Harvard University Press (Inbooks), $29.95 hb, 232 pp, 9780674072589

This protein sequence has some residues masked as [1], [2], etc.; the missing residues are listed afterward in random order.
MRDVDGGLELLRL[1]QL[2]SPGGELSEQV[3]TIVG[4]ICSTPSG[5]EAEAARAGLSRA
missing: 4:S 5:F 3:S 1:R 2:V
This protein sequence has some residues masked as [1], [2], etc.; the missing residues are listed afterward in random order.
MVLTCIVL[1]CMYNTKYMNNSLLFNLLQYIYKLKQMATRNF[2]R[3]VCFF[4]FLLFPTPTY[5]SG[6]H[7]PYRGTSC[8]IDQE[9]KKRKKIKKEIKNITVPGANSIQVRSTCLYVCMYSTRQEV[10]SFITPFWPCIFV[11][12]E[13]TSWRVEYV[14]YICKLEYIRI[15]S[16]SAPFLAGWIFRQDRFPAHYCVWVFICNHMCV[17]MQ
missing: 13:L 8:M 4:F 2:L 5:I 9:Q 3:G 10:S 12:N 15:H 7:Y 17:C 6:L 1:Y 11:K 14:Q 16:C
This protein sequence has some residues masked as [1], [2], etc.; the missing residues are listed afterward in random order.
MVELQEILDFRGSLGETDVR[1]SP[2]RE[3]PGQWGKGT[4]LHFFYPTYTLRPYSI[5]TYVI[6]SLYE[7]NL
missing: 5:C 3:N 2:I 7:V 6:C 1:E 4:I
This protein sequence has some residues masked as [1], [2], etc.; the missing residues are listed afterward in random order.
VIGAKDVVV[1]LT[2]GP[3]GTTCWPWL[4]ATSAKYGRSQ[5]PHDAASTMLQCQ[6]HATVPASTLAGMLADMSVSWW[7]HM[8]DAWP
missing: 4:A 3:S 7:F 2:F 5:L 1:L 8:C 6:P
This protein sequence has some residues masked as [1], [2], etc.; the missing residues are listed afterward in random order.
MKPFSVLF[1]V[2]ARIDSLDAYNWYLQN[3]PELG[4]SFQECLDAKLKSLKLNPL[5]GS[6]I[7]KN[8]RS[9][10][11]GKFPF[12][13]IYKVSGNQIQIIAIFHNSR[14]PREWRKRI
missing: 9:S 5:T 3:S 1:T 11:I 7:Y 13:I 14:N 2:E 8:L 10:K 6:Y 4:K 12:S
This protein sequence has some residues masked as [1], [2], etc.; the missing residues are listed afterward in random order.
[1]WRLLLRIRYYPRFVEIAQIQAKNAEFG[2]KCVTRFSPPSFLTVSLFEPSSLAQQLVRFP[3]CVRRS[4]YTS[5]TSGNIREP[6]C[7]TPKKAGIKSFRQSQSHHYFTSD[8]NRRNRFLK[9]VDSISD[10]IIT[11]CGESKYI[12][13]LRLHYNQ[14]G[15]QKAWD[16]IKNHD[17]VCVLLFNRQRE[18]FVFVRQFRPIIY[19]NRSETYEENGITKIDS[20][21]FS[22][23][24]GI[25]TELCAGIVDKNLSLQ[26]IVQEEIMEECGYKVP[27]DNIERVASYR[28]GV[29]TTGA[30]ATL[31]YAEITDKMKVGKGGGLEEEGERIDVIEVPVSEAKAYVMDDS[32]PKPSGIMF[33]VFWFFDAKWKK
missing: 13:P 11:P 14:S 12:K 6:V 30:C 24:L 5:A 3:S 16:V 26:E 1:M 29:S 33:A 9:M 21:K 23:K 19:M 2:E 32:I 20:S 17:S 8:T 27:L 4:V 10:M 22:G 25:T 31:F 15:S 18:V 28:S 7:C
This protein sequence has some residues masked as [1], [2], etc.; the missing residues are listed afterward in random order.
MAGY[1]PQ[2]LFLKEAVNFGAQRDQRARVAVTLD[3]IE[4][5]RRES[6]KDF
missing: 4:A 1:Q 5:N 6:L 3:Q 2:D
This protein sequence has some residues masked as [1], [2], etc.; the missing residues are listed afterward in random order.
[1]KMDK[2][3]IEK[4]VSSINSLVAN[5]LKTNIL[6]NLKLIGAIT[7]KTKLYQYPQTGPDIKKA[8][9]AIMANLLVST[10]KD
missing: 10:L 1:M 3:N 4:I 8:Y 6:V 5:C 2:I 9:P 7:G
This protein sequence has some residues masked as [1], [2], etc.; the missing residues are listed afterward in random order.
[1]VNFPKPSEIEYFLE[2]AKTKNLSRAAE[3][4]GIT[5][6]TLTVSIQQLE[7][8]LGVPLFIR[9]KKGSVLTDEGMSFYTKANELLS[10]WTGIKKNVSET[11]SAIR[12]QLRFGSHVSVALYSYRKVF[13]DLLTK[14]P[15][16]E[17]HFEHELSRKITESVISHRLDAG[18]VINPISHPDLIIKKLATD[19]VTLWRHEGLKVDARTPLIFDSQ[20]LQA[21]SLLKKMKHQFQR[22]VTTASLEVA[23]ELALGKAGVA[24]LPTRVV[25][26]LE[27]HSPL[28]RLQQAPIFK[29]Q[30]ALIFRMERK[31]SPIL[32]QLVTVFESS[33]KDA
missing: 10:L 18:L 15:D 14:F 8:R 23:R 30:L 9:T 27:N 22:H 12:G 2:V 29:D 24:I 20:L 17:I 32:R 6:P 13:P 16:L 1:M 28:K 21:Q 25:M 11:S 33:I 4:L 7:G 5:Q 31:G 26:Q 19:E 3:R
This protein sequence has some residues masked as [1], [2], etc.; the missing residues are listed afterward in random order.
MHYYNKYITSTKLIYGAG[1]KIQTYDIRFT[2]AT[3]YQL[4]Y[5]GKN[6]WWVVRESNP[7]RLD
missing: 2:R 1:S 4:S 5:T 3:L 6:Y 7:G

On 13 May 1958 a French military junta seized power in Algiers. Choreographed by Jacques Soustelle, the French governor-general of Algeria, in a deliberate plan to bring down the French government, the putsch led to the return to power of Charles de Gaulle, the collapse of the Fourth Republic, and, after four more years of anguish and prolific bloodshed, the end of the colonial war that France had been fighting in Algeria since 1954. At the time of the coup, Albert Camus, who six months earlier had been awarded the Nobel Prize for literature, was about to publish the third volume of his political essays (Actuelles), under the title Chroniques algériennes, 1939–1958. The events made him hesitate, but, hoping to contribute to a future ‘in which France, wholeheartedly embracing its tradition of liberty, does justice to all the communities of Algeria without discrimination’, he determined to proceed with publication.